Evaluation of the TOIA project
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Evaluation of the TOIA project Presentation Transcript

  • 1. Using evaluation to inform the evaluation of a user-focused assessment engine Gráinne Conole 1 and Niall Sclater 2 1 University of Southampton 2 University of Strathclyde CAA Conference, Loughborough 5 th July 2005
  • 2. Outline
    • CAA barriers and enablers
    • Modelling online assessment
    • The role of evaluation
    • TOIA evaluation methodology
    • Results and discussion
    • Questions raised
  • 3.  
  • 4.  
  • 5. Experiential Practicing Mimicking Experiencing Productive Creating Producing Writing Drawing Composing Synthesising Communicative Discussing Presenting Debating Adaptive Modelling Simulation Info Handling Gathering Ordering Classifying Selecting Analysing Manipulating Not assessed Diagnostic Formative Summative Adaptive Simulation Modelling Virtual worlds Communicative Chat Chat Email Discussion boards Mailing lists Weblogs Productive Spreadsheets Databases Narrative Audio Image Text Video Web page Interactive Libraries Portals Search engines Indiv learner Group leader Coach Participant Mentor Supervisor Rapporteur Facilitator Deliverer Pair person Presenter Peer assessor Moderator 1 – many Group based Class based 1-1 S to S 1-1 S to T Individual Artefact Assignment Brainstorming Buzz words Defending Dissertation Drill & practice Essay Exercise Fishbowl Ice breaker MCQ Mindmaps Negotiating Pair dialogues Performance Portfolio Product Question & answer Resource-based Role play Rounds Short answer Snowball Debate Test Voting Assimilative Reading Viewing Listening Assessment Tools & Resources Roles Interaction Technique Type Types of learning activities
  • 6.  
  • 7. CAA barriers and enablers
    • Potential time savings, especially with marking
    • New pedagogical models
    • Repurposing year on year
    • Reflection on practice
    • Shared question banks
    • ‘ More objective’
    • Considered restricting
    • Time and effort in development and management
    • Difficult to measure higher order thinking
    • Security issues
    • Stress!
    • Tools still rudimentary
  • 8. Modelling online assessment
    • Various approaches possible
      • Specification of functions
      • Use cases
      • Role-based approach
        • 21 roles identified (item creater, scheduler, test viewer, etc)
  • 9. items Anatomy of an online assessment system
  • 10. Items items item validator item viewer item author Anatomy of an online assessment system
  • 11. Items assessments items item validator item viewer item author Anatomy of an online assessment system
  • 12. Items Assessments assessments items item validator item viewer item author test viewer test validator test author Anatomy of an online assessment system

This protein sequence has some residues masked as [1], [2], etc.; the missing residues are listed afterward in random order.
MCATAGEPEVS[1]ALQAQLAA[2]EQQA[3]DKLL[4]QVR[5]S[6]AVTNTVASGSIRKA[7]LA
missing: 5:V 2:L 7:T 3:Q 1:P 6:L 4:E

• 13. Items Assessments Test instance System, user & group admin invigilator groups test instance assessments items learner timetabler group administrator system administrator item validator item viewer item author test viewer test validator test author user access administrator users Anatomy of an online assessment system responses and results
  • 14. Items Assessments Responses and results Test instance System, user & group admin invigilator responses and results groups test instance assessments items marks modifier statistics monitor marks monitor marker answer monitor learner feedback administrator learner timetabler group administrator system administrator item validator item viewer item author test viewer test validator test author user access administrator users Anatomy of an online assessment system
  • 15.  
  • 16. TOIA
    • TOIA is a free tool for developing and managing online assessments (www.toia.ac.uk)
    • Software underpinned by two principles
      • Understanding CAA barriers and enablers
      • Knowledge of articulation of the roles and functions of an online assessment system
    • Detailed formative evaluation studies during the development phase of the engine used to iteratively improve and tailor requirements to end user needs
  • 17. Evaluation aims
    • Aims were to:
      • test out the functionality of the TOIA system
      • assess navigational and usability issues
      • gain an understanding of the ways in which it would be used
      • identify any barriers to or enablers for CAA and in particular the use of TOIA
  • 18. Evaluation methodology
    • Usability trails of TOIA prototype
      • users working through the system with an observer on the side making detailed notes on their activities, noting any problems or navigational issues which arose
    • Semi-structured interviews
      • gain understanding of how TOIA might be used and associated barriers/enablers
      • describe institutional culture and attitudes to learning and teaching/implementation of assessment technologies
  • 19. Emergent themes
    • Training
    • Uses
    • Barriers
    • Enablers
    • Issues
    • Teaching strategies
    • Student experience
    • Question types
    • Interoperability
    • Questionbanks
  • 20. Training
    • Practitioners primarily self-taught
    • Little institutional support
    • Workshop not specific and targeted
    • Additional support through
      • Peers
      • Conference attendence
  • 21. Uses
    • Mainly formative
    • Summative still considered high risk
    • High % drill and practice
    • Some diagnostic